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José Miguel Jiménez Delgado

The purpose of this paper is to explain the construction of concessive participles introduced by kaì taûta in Ancient Greek as an instance of epitaxis, a specific type of coordination. This construction will be differentiated from the concessive participles introduced by adverbial kaí, the usual construction, by its syntactic configuration and pragmatics. The data is drawn from the works of Xenophon of Athens (c. 430–354 BC).

Jerneja Kavčič

It seems established that infinitives used in declarative infinitive clauses (DeclarInfCl) convey relative temporality in Classical Greek, with the aorist infinitive referring to anteriority, the present infinitive to simultaneity, and the future infinitive to posteriority. In Hellenistic/Roman Greek and in Early Byzantine Greek, by comparison, DeclarInfCl do not display the same variety of infinitive forms. These periods appear to avoid the aorist infinitive while manifesting a very common use of perfect infinitives and stative present infinitives in DeclarInfCl. These tendencies stand in a complex relation to other developments in the post-Classical period. This paper accounts for what appears to be the decline of the aorist infinitive in DeclarInfCl, claiming that this phenomenon is most likely related to the perfect infinitive adopting the function of conveying anteriority in DeclarInfCl.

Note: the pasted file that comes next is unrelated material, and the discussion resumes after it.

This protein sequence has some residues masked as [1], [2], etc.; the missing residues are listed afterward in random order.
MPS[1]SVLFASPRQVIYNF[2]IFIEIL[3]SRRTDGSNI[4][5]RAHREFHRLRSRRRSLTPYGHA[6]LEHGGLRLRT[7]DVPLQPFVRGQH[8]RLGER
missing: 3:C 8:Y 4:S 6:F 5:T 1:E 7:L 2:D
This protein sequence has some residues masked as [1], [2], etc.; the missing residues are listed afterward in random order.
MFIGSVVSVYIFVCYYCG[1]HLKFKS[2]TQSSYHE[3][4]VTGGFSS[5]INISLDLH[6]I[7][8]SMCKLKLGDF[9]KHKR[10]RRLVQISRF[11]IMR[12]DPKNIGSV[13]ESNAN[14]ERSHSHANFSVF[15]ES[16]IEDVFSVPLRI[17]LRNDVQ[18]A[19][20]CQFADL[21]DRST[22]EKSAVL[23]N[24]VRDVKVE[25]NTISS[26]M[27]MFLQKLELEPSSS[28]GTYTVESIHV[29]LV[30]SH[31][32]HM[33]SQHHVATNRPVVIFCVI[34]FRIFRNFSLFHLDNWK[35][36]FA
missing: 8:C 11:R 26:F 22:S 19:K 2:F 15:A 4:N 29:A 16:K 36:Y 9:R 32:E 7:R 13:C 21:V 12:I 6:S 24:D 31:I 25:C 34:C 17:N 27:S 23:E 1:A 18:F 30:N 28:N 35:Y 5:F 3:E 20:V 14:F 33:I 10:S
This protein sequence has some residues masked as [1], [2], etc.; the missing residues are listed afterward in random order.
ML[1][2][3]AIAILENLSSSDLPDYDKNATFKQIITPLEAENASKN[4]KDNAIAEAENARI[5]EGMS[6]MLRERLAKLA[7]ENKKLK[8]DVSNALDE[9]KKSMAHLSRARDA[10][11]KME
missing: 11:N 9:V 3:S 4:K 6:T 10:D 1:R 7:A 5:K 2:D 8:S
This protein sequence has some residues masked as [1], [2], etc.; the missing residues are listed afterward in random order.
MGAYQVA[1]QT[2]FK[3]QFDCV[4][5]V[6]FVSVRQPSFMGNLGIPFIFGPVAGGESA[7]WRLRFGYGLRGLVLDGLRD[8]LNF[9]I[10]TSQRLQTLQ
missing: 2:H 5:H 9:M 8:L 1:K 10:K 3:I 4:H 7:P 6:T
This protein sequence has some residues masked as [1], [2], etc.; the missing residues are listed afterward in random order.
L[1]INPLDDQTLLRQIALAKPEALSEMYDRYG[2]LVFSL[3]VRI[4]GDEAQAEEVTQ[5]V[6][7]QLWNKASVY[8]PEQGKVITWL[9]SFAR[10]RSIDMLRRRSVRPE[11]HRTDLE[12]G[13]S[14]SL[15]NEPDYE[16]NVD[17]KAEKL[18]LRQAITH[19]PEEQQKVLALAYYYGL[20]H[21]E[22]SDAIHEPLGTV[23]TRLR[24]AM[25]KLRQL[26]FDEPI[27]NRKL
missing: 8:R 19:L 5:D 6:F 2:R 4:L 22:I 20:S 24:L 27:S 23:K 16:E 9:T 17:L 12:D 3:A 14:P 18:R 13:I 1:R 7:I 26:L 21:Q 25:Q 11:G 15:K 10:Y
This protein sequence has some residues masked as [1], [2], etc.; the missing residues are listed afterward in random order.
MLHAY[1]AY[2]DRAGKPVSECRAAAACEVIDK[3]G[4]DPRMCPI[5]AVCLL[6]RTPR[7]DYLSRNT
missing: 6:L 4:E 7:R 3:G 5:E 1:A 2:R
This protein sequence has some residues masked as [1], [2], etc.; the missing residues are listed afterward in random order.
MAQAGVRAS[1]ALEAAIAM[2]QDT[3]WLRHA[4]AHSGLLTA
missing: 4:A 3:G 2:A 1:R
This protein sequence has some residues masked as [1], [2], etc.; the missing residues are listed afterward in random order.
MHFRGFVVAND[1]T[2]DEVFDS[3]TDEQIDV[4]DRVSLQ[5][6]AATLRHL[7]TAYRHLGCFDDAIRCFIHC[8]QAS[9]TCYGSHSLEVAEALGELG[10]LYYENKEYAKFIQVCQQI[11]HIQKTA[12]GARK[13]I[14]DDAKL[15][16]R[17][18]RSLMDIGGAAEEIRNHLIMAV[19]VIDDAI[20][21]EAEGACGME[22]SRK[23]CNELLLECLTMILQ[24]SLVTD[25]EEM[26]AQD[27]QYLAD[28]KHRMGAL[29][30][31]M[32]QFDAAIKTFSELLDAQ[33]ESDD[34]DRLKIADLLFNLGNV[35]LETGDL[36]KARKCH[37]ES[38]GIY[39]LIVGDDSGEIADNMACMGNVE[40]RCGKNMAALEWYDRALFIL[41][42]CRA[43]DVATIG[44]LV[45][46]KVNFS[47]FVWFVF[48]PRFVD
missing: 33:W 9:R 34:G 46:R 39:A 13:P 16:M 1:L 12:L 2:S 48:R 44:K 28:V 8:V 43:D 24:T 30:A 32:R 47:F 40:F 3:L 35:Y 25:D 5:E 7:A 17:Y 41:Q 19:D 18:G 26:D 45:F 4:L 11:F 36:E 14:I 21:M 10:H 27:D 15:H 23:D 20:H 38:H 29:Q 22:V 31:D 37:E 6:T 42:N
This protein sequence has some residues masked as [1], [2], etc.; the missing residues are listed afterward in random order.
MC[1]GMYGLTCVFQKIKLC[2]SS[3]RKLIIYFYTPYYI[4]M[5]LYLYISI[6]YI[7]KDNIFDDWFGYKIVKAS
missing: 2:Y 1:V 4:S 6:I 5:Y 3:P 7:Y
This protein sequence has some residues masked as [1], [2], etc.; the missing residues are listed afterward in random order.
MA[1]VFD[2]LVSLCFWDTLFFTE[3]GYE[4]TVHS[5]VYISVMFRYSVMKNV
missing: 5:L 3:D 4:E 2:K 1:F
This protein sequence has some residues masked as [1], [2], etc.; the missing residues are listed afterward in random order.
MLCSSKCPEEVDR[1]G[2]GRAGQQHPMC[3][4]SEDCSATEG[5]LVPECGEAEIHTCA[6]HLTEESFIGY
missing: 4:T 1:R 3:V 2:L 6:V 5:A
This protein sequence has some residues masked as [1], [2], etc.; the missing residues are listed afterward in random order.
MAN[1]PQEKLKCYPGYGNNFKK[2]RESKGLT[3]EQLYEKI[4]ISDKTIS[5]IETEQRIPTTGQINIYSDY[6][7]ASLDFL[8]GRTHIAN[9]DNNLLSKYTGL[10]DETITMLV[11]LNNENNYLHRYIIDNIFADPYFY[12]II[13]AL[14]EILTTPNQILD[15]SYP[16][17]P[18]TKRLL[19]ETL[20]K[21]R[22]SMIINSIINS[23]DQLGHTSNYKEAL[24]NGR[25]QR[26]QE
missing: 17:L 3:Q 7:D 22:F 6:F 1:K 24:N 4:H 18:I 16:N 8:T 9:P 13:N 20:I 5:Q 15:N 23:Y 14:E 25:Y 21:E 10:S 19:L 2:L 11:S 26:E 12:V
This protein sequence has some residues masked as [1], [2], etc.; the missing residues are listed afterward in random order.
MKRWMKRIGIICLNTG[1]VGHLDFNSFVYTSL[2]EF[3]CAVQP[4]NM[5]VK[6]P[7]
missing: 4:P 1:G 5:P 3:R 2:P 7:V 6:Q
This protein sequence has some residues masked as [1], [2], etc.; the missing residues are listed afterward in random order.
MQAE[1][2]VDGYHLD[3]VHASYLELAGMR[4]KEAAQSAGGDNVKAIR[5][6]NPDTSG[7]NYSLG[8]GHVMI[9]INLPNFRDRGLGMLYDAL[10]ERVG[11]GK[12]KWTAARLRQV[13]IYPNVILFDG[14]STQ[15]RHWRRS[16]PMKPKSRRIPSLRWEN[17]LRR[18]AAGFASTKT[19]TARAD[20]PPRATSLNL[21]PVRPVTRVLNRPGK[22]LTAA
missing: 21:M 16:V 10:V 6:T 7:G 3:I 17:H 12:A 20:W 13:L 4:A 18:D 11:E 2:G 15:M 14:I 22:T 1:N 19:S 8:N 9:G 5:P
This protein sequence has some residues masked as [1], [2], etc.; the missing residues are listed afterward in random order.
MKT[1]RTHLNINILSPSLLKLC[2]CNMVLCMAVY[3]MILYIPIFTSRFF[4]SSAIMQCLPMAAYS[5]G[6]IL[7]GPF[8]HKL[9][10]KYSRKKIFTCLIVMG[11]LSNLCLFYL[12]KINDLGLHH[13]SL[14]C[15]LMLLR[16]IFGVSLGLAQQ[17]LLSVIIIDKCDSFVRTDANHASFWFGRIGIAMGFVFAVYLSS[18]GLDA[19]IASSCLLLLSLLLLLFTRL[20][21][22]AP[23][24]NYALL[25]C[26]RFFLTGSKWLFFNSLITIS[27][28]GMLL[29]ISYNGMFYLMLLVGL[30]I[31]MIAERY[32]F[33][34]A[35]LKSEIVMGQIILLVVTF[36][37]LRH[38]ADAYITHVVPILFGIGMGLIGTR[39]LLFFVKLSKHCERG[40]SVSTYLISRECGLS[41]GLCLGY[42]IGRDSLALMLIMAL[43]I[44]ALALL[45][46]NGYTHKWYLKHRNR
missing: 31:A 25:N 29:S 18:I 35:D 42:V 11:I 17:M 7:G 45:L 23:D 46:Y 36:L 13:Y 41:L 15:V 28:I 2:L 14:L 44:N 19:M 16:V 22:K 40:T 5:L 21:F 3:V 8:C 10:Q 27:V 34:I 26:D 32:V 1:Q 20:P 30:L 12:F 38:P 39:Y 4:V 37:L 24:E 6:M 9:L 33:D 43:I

From the Editors

JGL Moving to Open Access

Dag T.T. Haug, Brian D. Joseph and Anna Roussou

From the Editors

Open Access 2.0

Dag T.T. Haug, Brian D. Joseph and Anna Roussou

The Greek suffix -ozos

A Case Study in Loan Suffixation

Georgia Katsouda

This paper offers a morphological analysis of the borrowed derivational suffix -όζος [ózos], used in both a number of Modern Greek (MGr) dialects and in Standard Modern Greek (SMGr). It draws on an extensive corpus to examine the suffix from both a synchronic and a diachronic perspective. Our diachronic analysis emphasizes the geographical distribution, the etymological provenance of the suffix, and the loan accommodation strategies employed in various MGr dialects, thus providing some interesting etymological findings regarding the lexical stock of Modern Greek (Standard and dialects). Our synchronic analysis focuses on the stem categories with which the suffix combines and accounts for the phonological, morphological, and syntactic constraints that function during the derivational process.

Charalambos Christodoulou

In this contribution, I offer a summary of my 2015 Ph.D. dissertation from the Aristotle University of Thessaloniki on the phonological description of the local dialect of Northwest Paphos (Cyprus).

Louiza Voniati